The CFPB’s Office of Servicemember Affairs released its fourth annual report highlighting complaints submitted in 2015 by servicemembers, veterans, and their families.
The report states that in 2015, the CFPB received approximately 19,200 complaints from members of the military community. (Total complaints received by the CFPB in 2015 were approximately 271,600.) Approximately 71 percent of the military complaints were submitted through the CFPB’s website, with the balance submitted by telephone, mail, email and fax. In 2015, the CFPB received 13% more military complaints than it received in 2014.
The three most-complained-about products or services were debt collection, mortgages, and credit reporting. Of the total military complaints, approximately 46% (8,900) involved debt collection. The report indicates that military consumers submitted debt collection complaints at almost twice the rate of the general consumer population.
Specific issues involved in military complaints included:
- Debt collection: Approximately 44 percent of the 8,900 debt collection complaints involved attempts to collect a debt that the servicemember believed was not owed. Approximately 17 percent of the debt collection complaints involved communication tactics, such as calls to third parties, including commanding officers. Medical debt was involved in approximately 13 percent of debt collection complaints, such as attempts to collect medical bills believed to be covered by VA health insurance.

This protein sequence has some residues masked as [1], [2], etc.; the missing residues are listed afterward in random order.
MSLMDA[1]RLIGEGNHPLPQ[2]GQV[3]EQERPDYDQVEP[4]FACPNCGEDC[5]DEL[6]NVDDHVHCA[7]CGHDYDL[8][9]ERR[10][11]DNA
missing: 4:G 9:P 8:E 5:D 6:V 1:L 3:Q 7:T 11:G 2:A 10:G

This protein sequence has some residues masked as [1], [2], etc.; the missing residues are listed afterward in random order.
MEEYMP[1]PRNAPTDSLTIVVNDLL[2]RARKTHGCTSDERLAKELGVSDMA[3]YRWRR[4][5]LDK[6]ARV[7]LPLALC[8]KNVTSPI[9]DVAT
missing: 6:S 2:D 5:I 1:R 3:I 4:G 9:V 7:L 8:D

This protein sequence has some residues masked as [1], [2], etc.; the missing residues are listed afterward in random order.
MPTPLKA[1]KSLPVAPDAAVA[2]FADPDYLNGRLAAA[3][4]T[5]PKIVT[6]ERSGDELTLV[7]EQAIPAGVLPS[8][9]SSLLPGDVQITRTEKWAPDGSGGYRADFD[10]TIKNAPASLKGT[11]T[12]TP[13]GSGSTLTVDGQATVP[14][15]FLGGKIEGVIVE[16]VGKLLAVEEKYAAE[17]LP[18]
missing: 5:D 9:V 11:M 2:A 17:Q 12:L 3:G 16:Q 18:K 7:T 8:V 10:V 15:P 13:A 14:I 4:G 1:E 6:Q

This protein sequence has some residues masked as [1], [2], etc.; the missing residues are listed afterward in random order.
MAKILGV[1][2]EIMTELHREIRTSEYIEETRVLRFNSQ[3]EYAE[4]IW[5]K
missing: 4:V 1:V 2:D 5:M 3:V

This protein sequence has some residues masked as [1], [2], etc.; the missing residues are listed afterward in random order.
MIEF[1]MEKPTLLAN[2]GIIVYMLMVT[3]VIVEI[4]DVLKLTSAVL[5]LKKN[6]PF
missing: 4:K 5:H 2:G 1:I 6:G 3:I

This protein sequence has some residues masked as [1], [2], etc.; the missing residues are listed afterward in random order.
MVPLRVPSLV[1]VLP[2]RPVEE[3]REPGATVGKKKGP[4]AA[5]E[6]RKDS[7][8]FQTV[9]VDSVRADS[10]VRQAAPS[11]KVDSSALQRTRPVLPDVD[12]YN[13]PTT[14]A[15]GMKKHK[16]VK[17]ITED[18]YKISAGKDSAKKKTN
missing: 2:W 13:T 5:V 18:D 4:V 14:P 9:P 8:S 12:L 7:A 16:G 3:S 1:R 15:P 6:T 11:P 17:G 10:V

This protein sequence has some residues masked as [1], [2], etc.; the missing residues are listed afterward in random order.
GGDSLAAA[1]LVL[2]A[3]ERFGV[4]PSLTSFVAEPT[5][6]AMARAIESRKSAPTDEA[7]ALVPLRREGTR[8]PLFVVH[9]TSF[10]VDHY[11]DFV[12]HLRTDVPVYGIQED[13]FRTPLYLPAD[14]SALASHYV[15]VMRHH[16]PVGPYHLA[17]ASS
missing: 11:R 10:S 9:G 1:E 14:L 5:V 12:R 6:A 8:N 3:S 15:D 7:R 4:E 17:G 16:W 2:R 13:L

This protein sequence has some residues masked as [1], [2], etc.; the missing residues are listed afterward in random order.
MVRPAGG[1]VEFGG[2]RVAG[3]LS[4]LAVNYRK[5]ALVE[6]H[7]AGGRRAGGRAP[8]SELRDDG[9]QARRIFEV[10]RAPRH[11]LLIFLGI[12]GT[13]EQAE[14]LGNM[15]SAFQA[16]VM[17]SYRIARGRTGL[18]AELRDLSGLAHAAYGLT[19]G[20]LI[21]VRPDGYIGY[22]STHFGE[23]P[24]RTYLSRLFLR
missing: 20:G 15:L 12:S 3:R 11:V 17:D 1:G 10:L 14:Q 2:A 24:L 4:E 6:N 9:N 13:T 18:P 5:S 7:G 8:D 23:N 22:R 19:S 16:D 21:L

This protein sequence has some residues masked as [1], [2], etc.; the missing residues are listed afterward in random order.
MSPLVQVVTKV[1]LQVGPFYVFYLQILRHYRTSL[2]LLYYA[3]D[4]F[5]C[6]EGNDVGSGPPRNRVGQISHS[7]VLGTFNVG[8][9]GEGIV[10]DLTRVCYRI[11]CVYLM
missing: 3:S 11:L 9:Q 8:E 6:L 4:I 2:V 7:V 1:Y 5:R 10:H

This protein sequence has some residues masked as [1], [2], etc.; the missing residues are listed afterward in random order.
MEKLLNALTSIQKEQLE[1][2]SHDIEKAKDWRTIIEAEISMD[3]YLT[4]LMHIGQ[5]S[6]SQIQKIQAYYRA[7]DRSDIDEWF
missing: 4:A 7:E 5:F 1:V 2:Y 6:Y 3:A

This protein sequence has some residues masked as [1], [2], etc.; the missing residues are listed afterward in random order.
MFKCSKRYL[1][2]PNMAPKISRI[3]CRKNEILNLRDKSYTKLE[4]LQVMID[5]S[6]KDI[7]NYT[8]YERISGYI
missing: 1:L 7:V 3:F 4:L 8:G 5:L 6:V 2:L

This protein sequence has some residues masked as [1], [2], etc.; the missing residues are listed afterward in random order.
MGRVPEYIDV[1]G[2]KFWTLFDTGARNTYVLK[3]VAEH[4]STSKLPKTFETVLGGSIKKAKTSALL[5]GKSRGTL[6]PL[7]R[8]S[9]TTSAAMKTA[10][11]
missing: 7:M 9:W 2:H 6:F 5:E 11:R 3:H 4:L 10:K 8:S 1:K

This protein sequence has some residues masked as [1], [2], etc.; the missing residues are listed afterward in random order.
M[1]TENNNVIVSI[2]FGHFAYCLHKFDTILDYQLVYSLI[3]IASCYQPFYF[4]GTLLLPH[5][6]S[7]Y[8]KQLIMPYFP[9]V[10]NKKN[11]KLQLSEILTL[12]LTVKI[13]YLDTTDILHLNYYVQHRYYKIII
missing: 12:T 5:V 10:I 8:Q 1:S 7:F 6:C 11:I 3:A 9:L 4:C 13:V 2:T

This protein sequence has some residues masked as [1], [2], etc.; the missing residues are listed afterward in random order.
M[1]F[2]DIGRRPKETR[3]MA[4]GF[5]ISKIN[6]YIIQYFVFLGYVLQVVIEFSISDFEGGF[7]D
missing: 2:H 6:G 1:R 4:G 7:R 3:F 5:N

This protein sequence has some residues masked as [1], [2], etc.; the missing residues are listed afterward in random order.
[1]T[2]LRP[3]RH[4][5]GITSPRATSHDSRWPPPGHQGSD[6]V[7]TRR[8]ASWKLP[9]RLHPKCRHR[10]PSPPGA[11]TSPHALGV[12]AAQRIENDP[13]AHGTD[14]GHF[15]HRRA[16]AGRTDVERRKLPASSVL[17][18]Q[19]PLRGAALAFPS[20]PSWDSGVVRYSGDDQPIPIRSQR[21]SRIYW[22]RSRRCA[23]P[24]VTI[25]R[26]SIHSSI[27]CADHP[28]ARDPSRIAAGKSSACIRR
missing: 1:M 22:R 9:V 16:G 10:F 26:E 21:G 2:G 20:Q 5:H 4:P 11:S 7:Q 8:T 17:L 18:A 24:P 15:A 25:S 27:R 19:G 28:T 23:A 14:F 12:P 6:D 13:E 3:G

- Mortgages: Approximately 2,800 complaints concerned mortgages, with the most common complaint involving problems faced due to inability to make payments, such as problems with loan modifications, collections, and foreclosures. In particular, servicemembers complained about loss mitigation options when receiving a permanent change of station order requiring them to relocate.
- Credit Reporting: Approximately 2,200 complaints concerned credit reporting, with 72% of such complaints involving claims of incorrect information on credit reports.
The report also describes CFPB outreach efforts to the military community, such as visits to military installations, and 2015 enforcement actions involving servicemember issues. Those enforcement actions included an action against processors of military allotments and another against a mortgage lender alleged to have engaged in deceptive advertising by falsely suggesting that the lender was affiliated with the U.S. government.